Films & Media laws
You have written or optioned a
script that you want to produce. You just know it has
blockbuster potential. Lack of financing for your film is
the only obstacle in the way of your box office success. So,
what are you waiting for -- get the film financed!
One of the most, if not the most, daunting tasks any producer
faces is the actual financing of the film, but as difficult as it
is, it is not impossible. So, what's the key to making the
almost impossible a reality -- the package. The word gets thrown
around a lot, but for those of you unfamiliar with the vernacular,
the package is that part of the film which comprises the talent --
it is your cast.
The independent market is flooded with product today. Distributors
and sales agents determine whether they want involvement in a film
on the basis of the package. In other words, it is the
package that drives the market.
This is not to say that the
script is completely unimportant, but the reality is that the most
brilliant script is unlikely to secure distribution if it is
packaged with what distributors or sales agents perceive to be
unbankable talent. Yet, a mediocre, and, dare I say an
inferior script, is more likely to secure a distributor or sales
agent if the package has bankable talent.
The package is
crucial because it affects your ability to secure a distributor or
sales agent, and, consequently, your ability to secure financing:
banks use distribution contracts and sales agent estimates to
determine whether to lend production financing, and private equity
investors are more apt to invest when they recognize the cast
The filmmaker not only
needs a distributor or sales agent, but he/she needs one
with a good reputation. Securing a credible distributor/
sales agent is key since, among other things, bank financing
hinges on the strength of the distributor and its payment history,
and the sales agents' track record for accuracy. Lesser
quality distributors and sales agents rarely fulfill the
banking industries strict requirements. You have to do a
little due diligence before committing to any one
distributor/sales agent -- verify with the bank(s) that the
distributor/sales agent in which you have an interest is
acceptable to them.
Hopefully, it has become
apparent to you by now that producing a movie is an artistic, as
well as, business endeavor, and that you have to approach casting
in that manner. So, make a list of all the actors you want
to cast and then research their bankability domestically and
internationally. You will find that the definition of bankability
varies from distributor to distributor and sales agent to sales
agent. This makes it difficult for you to know whose opinion
to trust, but it is advisable to trust the opinion of the
distributors and sales agents that have a credibility with the
The hard work commences
once you have completed your casting list since, this is when you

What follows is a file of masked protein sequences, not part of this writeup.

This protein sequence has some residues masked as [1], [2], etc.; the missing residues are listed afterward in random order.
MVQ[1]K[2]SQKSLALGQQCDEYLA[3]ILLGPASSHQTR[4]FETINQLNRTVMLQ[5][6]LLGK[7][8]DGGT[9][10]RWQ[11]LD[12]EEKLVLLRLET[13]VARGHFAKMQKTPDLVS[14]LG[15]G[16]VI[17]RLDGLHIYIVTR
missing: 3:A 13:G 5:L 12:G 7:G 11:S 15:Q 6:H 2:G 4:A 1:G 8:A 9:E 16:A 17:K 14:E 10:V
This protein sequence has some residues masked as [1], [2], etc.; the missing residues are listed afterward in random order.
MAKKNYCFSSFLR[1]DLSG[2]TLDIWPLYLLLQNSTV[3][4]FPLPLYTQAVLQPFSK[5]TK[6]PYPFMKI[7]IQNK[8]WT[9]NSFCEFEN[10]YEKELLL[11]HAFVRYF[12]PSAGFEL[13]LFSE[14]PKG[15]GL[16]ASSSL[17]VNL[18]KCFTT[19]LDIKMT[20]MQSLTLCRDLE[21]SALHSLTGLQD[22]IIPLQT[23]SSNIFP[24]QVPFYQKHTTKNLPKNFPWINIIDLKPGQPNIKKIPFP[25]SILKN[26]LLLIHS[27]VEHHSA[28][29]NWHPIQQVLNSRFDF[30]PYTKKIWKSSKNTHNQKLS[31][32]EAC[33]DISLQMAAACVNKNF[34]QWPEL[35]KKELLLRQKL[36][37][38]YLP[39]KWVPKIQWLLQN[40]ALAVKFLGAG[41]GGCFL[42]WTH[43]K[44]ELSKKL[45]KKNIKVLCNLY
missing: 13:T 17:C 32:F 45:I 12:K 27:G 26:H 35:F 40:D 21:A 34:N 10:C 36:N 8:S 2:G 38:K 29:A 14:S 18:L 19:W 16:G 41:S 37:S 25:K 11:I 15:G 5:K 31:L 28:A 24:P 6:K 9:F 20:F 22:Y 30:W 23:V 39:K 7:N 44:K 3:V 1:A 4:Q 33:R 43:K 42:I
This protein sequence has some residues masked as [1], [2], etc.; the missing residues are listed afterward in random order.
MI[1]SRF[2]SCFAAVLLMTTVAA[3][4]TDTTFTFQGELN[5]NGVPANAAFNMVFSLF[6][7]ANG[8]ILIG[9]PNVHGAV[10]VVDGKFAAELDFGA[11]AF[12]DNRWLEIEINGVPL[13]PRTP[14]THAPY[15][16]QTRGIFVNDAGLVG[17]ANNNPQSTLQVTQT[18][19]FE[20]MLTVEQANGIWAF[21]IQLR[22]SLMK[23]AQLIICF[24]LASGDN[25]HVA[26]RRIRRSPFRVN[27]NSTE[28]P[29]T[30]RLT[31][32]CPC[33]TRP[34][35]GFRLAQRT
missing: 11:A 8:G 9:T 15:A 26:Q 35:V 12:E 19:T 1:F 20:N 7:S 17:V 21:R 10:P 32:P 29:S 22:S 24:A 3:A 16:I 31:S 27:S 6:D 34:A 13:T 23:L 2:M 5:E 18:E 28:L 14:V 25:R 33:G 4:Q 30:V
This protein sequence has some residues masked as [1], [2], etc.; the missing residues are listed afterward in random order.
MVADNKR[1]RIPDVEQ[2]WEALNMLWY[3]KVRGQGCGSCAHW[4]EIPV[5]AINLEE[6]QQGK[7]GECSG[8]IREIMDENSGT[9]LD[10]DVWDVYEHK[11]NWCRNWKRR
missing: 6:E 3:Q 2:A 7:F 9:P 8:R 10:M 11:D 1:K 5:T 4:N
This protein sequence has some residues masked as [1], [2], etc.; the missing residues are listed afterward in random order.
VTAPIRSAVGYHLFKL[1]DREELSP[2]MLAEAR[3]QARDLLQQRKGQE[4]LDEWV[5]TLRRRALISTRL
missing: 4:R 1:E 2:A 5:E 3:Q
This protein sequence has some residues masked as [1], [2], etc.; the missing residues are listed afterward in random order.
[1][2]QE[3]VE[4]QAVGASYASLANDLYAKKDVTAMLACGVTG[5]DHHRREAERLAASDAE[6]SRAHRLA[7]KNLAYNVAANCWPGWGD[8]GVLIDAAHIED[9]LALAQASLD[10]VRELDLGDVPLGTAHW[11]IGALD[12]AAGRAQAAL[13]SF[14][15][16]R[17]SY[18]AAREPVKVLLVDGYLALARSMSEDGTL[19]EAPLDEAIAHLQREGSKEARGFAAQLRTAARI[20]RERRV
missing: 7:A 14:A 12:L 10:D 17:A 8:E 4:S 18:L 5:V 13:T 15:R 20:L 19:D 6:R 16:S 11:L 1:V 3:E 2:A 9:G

start contacting actors and their agents and/or managers.
Convincing an actor
to commit to a film before the financing is in place is no
easy task -- it is not for the faint at heart or
easily dissuaded. It takes perseverance, chutzpah and, most
Your likeliest path
to success is one which lets you initially sidestep the
gatekeepers. Agents like the immediate gratification of the
pay-or-play offer and, as such, are unlikely to assist you unless
they are a personal contact. The manager, although more of a
visionary and long term planner, may be reticent to commit the
talent for fear that a better film might come along.
Therefore, make list of everyone you know who may know the actor,
or everyone you know who knows someone who may know the actor.
Believe it or not, the six degrees of separation approach has been
known to work. If it turns out that you are indeed "contactless,"
then you have no choice but to venture into the world of the
gatekeepers. Find a unique way to appeal to the agent
or manager: be passionate; befriend the assistant since he or she
can be your best friend, or enemy; be
respectful; and, be persistent without being a pest.
You are going to need what
is commonly known as a letter intent from the talent once the
talent agrees to be attached to your film. Anyone can say
that they have talent attachments film and, as such,
distributors, sales agents, banks, and private equity
investors require the letter as proof of those attachments.
The best letter of intent is one which states in incontrovertible
terms that the talent is performing in your film. Talent and their
representatives will be reluctant to commit to such terms without
a pay-or-play offer since, they do not want to be attached to a
film which may never get made. Furthermore, actors have been sued
over oral contracts to perform in films and letters of intent and
the actor and his agent and manager are aware of this. Do not get
discouraged if the actor initially declines your request for a
letter. A letter which states that the talent is interested
in performing in your film pending his or her availability is non
commital, but at the same time provides proof to the
distributors/sales agents. Many actors are willing and do provide
such a letter.
You can start shopping your
film to potential distributors, sales agents and banks once
you have letters of intent from your talent. You will be
surprised how much more smoothly the process flows once talent is
attached. It gives the film credibility and a
certain level of cache, and you are on your way to making the
impossible a reality.
Films & Media laws